A petition filed by the Delhi Commission for Women (DCW) in the Supreme Court in 2015 claimed that the juvenile involved in the Nirbhaya gang-rape and murder case had become “radicalised” while in the correctional home and his release from the facility after three years of detention was a danger to society.
The Commission referred to an Intelligence Bureau report on the juvenile in conflict about his three years of stay in the correctional facility.
The women’s panel said there was no evidence that he was reformed.
It asked the court to suspend his release till it was confirmed that he was truly reformed.
A Bench of Justices A.K. Goel and U.U. Lalit had disagreed.
The court said the juvenile could not be kept in confinement for an indefinite period like that.
“What do you really want … The child’s reformation or the child’s detention,” the court had asked throwing out the DCW petition.
The court had then orally observed that if the juvenile had turned out to be more of a threat after his stay at the correctional home, the facility had not lived up to the legislative intent that these institutions were supposed to be “places of safety” conducive for the juvenile’s reformation.
The much-publicised last-ditch attempt by the DCW to prevent his release began on the eve of his release in December 2015 when Commission members had knocked on the doors of the Supreme Court, with journalists hot on the trail.
The petition had made the overnight journey from the residence of then Chief Justice of India T.S. Thakur, who referred it to the vacation Bench of Justices Goel and Lalit.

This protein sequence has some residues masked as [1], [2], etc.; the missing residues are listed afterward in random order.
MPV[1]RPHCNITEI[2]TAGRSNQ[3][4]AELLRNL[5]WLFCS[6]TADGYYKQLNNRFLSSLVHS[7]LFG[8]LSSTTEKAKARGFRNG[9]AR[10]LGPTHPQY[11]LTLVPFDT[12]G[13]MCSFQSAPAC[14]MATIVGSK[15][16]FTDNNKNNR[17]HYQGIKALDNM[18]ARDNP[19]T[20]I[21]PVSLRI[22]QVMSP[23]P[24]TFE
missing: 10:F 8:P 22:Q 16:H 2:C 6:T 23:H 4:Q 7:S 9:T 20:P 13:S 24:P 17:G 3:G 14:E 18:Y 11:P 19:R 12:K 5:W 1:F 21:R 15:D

During this time, the Delhi Police, acting on the fact that the convict’s release was not stayed by the apex court, had already released him to a non-governmental organisation on December 20, 2015.
He had been then moved to an undisclosed location, reportedly near his village in Uttar Pradesh.
The Nirbhaya case had caused an outpouring of grief and outrage by the nature of brutality of the crime against a helpless woman.
At the time of the juvenile’s release, a new Juvenile law, which called for treating juveniles aged between 16 and 18 involved in heinous crimes, as adults was pending with the Rajya Sabha.
Public furore increased when the juvenile convict, alleged to have been the most brutal among the accused, was cleared for release by the Delhi High Court.
The victim’s family had been running from pillar to post seeking justice, demanding rigorous punishment and amendments in the Juvenile law, given the magnitude of the heinous crime of rape and murder committed on December 16, 2012.